# How do you integrate int 2/(y^4sqrt(y^2-25) using trig substitutions?

Jan 13, 2017

$\frac{2 \sqrt{{y}^{2} - 25}}{625 y} - \frac{2 {\left({y}^{2} - 25\right)}^{\frac{3}{2}}}{1875 {y}^{3}} + C$

#### Explanation:

Our goal here is to get rid of the √ by making use of a pythagorean identity. Let $y = 5 \sec \theta$. Then $\mathrm{dy} = 5 \sec \theta \tan \theta d \theta$.

$= \int \frac{2}{{\left(5 \sec \theta\right)}^{4} \sqrt{{\left(5 \sec \theta\right)}^{2} - 25}} \cdot 5 \sec \theta \tan \theta d \theta$

Apply the identity ${\sec}^{2} \theta - 1 = {\tan}^{2} \theta$:

$= \int \frac{2}{625 {\sec}^{4} \theta \sqrt{25 {\tan}^{2} \theta}} \cdot 5 \sec \theta \tan \theta d \theta$

$= \int \frac{2}{625 {\sec}^{4} \left(5 \tan \theta\right)} \cdot 5 \sec \theta \tan \theta d \theta$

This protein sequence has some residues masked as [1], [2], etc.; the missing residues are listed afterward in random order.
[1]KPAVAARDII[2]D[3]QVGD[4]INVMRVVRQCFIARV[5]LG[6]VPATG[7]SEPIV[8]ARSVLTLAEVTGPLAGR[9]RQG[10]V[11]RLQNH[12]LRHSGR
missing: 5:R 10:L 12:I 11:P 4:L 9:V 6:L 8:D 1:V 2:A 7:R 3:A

$= \int \frac{2}{625 {\sec}^{3} \theta} d \theta$

Rewrite using $\cos x = \frac{1}{\sec} x$

$= \int \frac{2}{625} {\cos}^{3} \theta d \theta$

$= \int \frac{2}{625} {\cos}^{2} \theta \left(\cos \theta\right) d \theta$

Rearrange using the pythagorean identity ${\cos}^{2} x + {\sin}^{2} x = 1$:

$= \int \frac{2}{625} \left(1 - {\sin}^{2} \theta\right) \cos \theta d \theta$

Let $u = \sin \theta$. Then $\mathrm{du} = \cos \theta d \theta$ and $d \theta = \frac{\mathrm{du}}{\cos} \theta$.

$= \int \frac{2}{625} \left(1 - {u}^{2}\right) \cos \theta \cdot \frac{\mathrm{du}}{\cos} \theta$

$= \int \frac{2}{625} \left(1 - {u}^{2}\right) \mathrm{du}$

Integrate using $\int {x}^{n} \mathrm{dx} = {x}^{n + 1} / \left(n + 1\right)$ where $n \ne - 1$.

$= \frac{2}{625} \left(u - \frac{1}{3} {u}^{3}\right) + C$

$= \frac{2}{625} \sin \theta - \frac{2}{1875} {\sin}^{3} \theta + C$

Draw a triangle to represent $\frac{y}{5} = \sec \theta$.

$= \frac{2}{625} \frac{\sqrt{{y}^{2} - 25}}{y} - \frac{2}{1875} {\left(\frac{\sqrt{{y}^{2} - 25}}{y}\right)}^{3} + C$

$= \frac{2 \sqrt{{y}^{2} - 25}}{625 y} - \frac{2 {\left({y}^{2} - 25\right)}^{\frac{3}{2}}}{1875 {y}^{3}} + C$

Hopefully this helps!